Besides where to apply, the two most important details to look for are the periods (both for elimination and coverage) and the own-occ coverage.  The two most common elimination periods are going to be 90 day and 180 day policies.  All an elimination period means is the amount of time you have to pay out of pocket before disability insurance kicks in.  If I’m in a hospital getting countless surgeries but im home on day 90 then I am S-O-L in terms of my policy picking up any costs.  180 day plans are going to cost you less money but this means that you need to have a 6 month emergency fund ready in case you ever get disabled.  I believe 90 day is more reasonable since most people don’t have 6 month emergency funds (myself included BAH!). Coverage period is going to be something like 65 years old or 70 years old.  I really could care less which age it is, but make sure it’s one of those two so you’re not 55 disabled and up a creek.

Lastly make sure the coverage is “own-occ” or own occupation coverage.  This means that if you can’t perform your exact occupation then you are disabled.  Some plans do not have this and will then move to a percentage of occupation type thing.  For example, if I am disabled such that I can’t sit or stand, it would be pretty hard for me to be an analyst and ride a desk all day.  With own-occ coverage, I’d begin getting disability payments after my 90 day elimination period.  If you didn’t have own-occ, and now have what is called “any-occ” then you potentially may not get a check.  For example, lets say my main job is being a financial analyst however on the side I get paid to teach finance at Georgia Tech.  If I can’t perform my duties as a financial analyst but am not disabled enough such that I can still teach, my insurance company will not allow me to get the check.  Any-occ policies are going to be cheaper, but I do not think they are worth the risk.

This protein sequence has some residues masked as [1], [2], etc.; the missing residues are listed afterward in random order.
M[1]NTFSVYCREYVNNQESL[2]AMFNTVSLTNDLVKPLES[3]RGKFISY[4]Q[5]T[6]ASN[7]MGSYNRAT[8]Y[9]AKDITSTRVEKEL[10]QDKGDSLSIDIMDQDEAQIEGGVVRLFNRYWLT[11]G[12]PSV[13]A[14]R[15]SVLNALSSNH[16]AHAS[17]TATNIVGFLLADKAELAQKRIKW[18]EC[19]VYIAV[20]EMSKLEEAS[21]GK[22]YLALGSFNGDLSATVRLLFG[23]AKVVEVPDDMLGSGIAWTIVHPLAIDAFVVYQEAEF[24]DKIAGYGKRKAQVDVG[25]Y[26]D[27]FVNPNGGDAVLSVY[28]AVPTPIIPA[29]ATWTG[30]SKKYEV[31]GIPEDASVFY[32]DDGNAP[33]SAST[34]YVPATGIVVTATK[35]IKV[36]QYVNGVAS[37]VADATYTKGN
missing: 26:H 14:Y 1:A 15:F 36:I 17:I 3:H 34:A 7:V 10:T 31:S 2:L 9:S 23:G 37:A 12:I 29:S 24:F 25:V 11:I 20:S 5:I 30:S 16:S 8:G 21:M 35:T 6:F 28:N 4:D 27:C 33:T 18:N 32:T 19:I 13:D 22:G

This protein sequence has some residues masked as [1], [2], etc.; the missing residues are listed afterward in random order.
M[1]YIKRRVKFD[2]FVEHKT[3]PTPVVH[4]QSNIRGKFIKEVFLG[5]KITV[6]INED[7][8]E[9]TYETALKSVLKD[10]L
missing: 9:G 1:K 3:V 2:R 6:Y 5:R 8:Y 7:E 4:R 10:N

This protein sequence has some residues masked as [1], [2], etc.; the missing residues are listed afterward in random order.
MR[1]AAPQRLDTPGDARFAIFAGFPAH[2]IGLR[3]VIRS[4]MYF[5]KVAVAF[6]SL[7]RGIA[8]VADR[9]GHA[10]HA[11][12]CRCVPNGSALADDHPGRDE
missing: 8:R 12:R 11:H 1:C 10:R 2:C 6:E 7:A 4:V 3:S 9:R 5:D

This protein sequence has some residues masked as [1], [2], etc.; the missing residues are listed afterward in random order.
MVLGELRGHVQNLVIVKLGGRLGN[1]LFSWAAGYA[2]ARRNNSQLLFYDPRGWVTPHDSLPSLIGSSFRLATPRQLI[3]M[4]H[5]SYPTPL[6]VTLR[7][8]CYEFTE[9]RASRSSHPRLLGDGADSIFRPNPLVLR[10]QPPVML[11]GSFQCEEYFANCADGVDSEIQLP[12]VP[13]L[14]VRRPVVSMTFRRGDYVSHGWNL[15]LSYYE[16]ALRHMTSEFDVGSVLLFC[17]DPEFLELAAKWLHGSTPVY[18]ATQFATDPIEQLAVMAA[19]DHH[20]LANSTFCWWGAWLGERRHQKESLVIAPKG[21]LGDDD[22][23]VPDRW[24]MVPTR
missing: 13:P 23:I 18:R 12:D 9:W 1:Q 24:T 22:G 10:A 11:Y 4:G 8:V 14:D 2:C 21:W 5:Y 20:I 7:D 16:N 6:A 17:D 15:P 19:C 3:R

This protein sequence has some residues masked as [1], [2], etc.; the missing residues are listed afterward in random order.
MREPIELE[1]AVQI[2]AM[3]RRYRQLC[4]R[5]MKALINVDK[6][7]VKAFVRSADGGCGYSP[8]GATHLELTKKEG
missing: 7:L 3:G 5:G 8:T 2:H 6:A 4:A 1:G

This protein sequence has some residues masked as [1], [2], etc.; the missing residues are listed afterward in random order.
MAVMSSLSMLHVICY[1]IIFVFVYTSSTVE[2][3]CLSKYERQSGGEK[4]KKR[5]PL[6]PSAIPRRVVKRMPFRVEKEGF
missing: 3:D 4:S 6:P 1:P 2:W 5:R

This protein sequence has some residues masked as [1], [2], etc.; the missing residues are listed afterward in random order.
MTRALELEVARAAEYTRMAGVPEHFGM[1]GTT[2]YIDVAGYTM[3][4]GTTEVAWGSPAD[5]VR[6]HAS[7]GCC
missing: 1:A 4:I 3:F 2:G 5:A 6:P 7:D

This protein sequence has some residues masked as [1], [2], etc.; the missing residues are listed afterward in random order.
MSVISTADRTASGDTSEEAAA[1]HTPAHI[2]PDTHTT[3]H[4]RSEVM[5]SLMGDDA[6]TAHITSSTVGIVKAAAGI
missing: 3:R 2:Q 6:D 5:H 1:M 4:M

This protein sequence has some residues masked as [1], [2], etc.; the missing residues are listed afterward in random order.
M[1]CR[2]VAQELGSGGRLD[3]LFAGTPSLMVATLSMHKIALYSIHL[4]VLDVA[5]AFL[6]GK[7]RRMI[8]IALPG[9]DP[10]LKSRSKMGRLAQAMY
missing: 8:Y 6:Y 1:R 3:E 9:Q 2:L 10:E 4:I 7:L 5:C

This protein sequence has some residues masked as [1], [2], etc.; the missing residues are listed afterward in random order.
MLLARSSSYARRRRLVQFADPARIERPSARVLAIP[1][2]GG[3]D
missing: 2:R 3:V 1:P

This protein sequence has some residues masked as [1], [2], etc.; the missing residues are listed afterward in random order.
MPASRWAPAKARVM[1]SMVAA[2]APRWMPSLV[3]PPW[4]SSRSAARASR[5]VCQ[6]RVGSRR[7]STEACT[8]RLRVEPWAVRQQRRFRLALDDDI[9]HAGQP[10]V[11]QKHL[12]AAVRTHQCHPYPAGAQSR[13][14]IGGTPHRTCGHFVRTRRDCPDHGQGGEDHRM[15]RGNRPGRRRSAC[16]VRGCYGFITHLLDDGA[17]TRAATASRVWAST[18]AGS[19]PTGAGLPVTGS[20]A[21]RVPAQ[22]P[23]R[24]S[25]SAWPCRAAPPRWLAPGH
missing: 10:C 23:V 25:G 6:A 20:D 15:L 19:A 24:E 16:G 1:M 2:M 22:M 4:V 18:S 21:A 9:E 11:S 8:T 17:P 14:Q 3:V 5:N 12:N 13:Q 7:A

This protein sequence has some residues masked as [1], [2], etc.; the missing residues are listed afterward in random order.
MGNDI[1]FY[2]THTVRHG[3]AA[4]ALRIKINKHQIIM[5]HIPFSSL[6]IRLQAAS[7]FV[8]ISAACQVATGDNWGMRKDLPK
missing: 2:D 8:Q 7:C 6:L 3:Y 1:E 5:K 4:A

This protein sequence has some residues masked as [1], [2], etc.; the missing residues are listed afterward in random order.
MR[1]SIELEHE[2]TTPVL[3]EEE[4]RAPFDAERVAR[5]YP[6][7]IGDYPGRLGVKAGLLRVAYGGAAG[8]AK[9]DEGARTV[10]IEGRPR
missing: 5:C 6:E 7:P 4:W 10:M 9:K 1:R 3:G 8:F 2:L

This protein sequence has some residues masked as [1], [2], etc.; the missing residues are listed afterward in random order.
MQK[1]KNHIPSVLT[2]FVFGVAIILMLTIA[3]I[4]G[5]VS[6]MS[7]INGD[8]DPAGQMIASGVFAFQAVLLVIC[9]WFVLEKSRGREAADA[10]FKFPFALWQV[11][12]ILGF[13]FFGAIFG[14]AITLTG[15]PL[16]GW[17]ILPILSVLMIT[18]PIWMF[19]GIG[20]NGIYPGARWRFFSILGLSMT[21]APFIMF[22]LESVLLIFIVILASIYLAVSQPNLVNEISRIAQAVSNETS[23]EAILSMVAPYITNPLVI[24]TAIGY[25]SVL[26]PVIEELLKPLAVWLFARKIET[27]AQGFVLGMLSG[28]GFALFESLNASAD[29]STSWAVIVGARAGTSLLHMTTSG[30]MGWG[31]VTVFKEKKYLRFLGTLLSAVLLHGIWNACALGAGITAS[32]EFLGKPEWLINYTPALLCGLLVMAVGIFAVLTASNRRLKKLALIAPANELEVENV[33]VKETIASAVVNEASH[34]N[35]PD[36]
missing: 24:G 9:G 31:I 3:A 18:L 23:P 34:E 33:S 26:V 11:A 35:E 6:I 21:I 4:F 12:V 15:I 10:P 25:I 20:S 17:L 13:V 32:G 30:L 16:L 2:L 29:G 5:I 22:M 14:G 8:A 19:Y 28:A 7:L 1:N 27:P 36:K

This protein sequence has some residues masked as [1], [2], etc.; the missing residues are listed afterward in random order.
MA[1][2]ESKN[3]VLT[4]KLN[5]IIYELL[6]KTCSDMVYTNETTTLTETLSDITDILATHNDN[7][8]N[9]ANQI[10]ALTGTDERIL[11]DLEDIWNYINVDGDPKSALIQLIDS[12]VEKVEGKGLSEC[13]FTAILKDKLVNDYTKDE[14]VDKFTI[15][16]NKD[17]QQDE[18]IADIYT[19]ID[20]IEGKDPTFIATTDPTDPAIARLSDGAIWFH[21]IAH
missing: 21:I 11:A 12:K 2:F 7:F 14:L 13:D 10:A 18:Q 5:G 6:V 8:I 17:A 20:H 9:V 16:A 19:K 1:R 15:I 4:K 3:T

Where did I apply?